Despite three straight disappointing and short postseason runs following impressive regular season runs, excitement continues to run rampant for the Blues and their fans. Management -- with ownership's blessing -- went out and signed Stastny, the biggest prize as far as free agents centers that were on the market. General manager Doug Armstrong also was able to bring in Jori Lehtera, the team's third round pick in 2008, as well as sign Joakim Lindstrom, former first round pick Peter Mueller and traded for puck-moving defenseman Carl Gunnarsson.

"I'm really excited about the fan anticipation this season," Armstrong said. "I'm the same way. I can't wait for the end of September and October to get on the ice. It's great to see the fans buying into the program and what we're trying to accomplish here. It makes us work that much harder trying to please them accomplish those goals we've reserved for the season.

"These are great hockey fans. We're excited to have Paul, we're excited to have all the returning players coming back. It's a difficult league to win in and all we want to do is give ourselves that opportunity and I think we have."

Blues radio voice Chris Kerber emceed the event and brought on original Blues Bobby Plager and Jimmy Roberts to kick things off after the Charles Glenn Band got everyone in a festive mood. Armstrong and coach Ken Hitchcock followed Plager and Roberts and perhaps arguably the greatest Blue of all time, Brett Hull, stepped on stage before today's crop of stars, which also included captain David Backes, T.J. Oshie and Alex Pietrangelo, capped the evening.

"It was amazing how many people showed up and how many people they could fit in the space they have here," Oshie said. "Seeing every little video, you kind of get chills thinking about the season, thinking about the things we're capable of doing here."

Backes agreed.

"They were packed in there," he said of the fans. "I don't know if they could squeeze more in there. Great to see the turnout with the weather and how hot it was in that building, you can tell the passion the fans have. The guys on the team, I can tell you, are just as excited. We have a lot of work ahead of us. We're excited for it, we're re-energized after the summer. We're not satisfied with how (last) year ended. We've got another great opportunity lying ahead of us.

"I've done a lot of public appearances ... I don't know if I've seen one that energetic, that excited and that many people packed into a smaller area like that. It really shows that it's August 25th or whatever it is, but those people are as excited as anyone to get the season going and making sure that we're ready to play and they're ready to go to the rink and cheer us on."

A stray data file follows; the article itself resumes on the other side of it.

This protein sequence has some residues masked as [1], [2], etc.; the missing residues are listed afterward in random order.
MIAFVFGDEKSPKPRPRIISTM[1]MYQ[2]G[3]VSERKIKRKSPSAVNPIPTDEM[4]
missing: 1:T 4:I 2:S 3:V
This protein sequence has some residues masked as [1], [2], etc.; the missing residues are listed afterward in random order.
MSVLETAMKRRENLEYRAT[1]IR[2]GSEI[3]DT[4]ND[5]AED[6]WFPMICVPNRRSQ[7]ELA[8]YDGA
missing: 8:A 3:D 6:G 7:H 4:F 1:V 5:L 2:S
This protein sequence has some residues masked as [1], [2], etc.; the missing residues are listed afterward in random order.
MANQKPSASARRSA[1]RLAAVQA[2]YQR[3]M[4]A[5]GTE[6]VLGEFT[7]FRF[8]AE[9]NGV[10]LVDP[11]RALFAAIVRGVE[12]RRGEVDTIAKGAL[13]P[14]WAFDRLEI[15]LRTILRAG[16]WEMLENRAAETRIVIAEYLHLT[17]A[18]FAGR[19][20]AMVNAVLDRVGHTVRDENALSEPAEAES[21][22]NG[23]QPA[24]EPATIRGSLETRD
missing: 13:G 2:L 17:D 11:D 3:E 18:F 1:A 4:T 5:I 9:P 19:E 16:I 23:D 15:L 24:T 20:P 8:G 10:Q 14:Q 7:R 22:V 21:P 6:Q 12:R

As for the new uniforms? The Blues didn't change too much from last year's version. It's a more of a retro look from the 1980's and '90's. The biggest change came in the form of the team's colors presented in stripes across the shoulders, bottoms of sleeves and jerseys as well as socks.


"I think they look good. I didn't know exactly what they were going to go with, but me and 'Petro' put them on with full gear the other day and the socks were really cool," Oshie said. "With the socks, they look really sharp. 

"I was hoping they were going to go back to the baby blue ones (from the the 1970's and mid-'80's), but they look good when you're in full gear." 
A standing room-only crowd of 4,000-plus fans attended the Icebreaker
event for the Blues to unveil new uniforms and introduce Paul Stastny.

Oshie, however, is in the minority -- as in only one -- when it came to the opinions regarding uniforms of the mid-to-late 1990's.

"I wanted the red, but apparently, no one likes that red," Oshie said with a grin.

So when players report for training camp Sept. 17, Blues fans will be geared up for what should be another successful regular season run that they hope culminates into a deep playoff push. 

"It's been since (1967) ... do the math," Backes said. "That's 47 going on 48 years of people yearning and desiring for that big, silver trophy. 

"We've got a group of guys that that's a realistic expectation. Now we've got to go out there, do the work and win games and make sure we're playing deep in the playoffs." 

Ownership and management have fortified the goods. It's on the players to fulfill the goals.

"It shows how far they're willing to go and how bad they want to win," Oshie said of ownership's commitment. "They've done a pretty good job of getting the right guys in the locker room. As far as a playoff player goes, we want (No.) 26 (Stastny) in our corner."

Monday, August 25, 2014

Home sweet home

Blues bring Stastny, Butler back to grass roots with surprise visit to Chaminade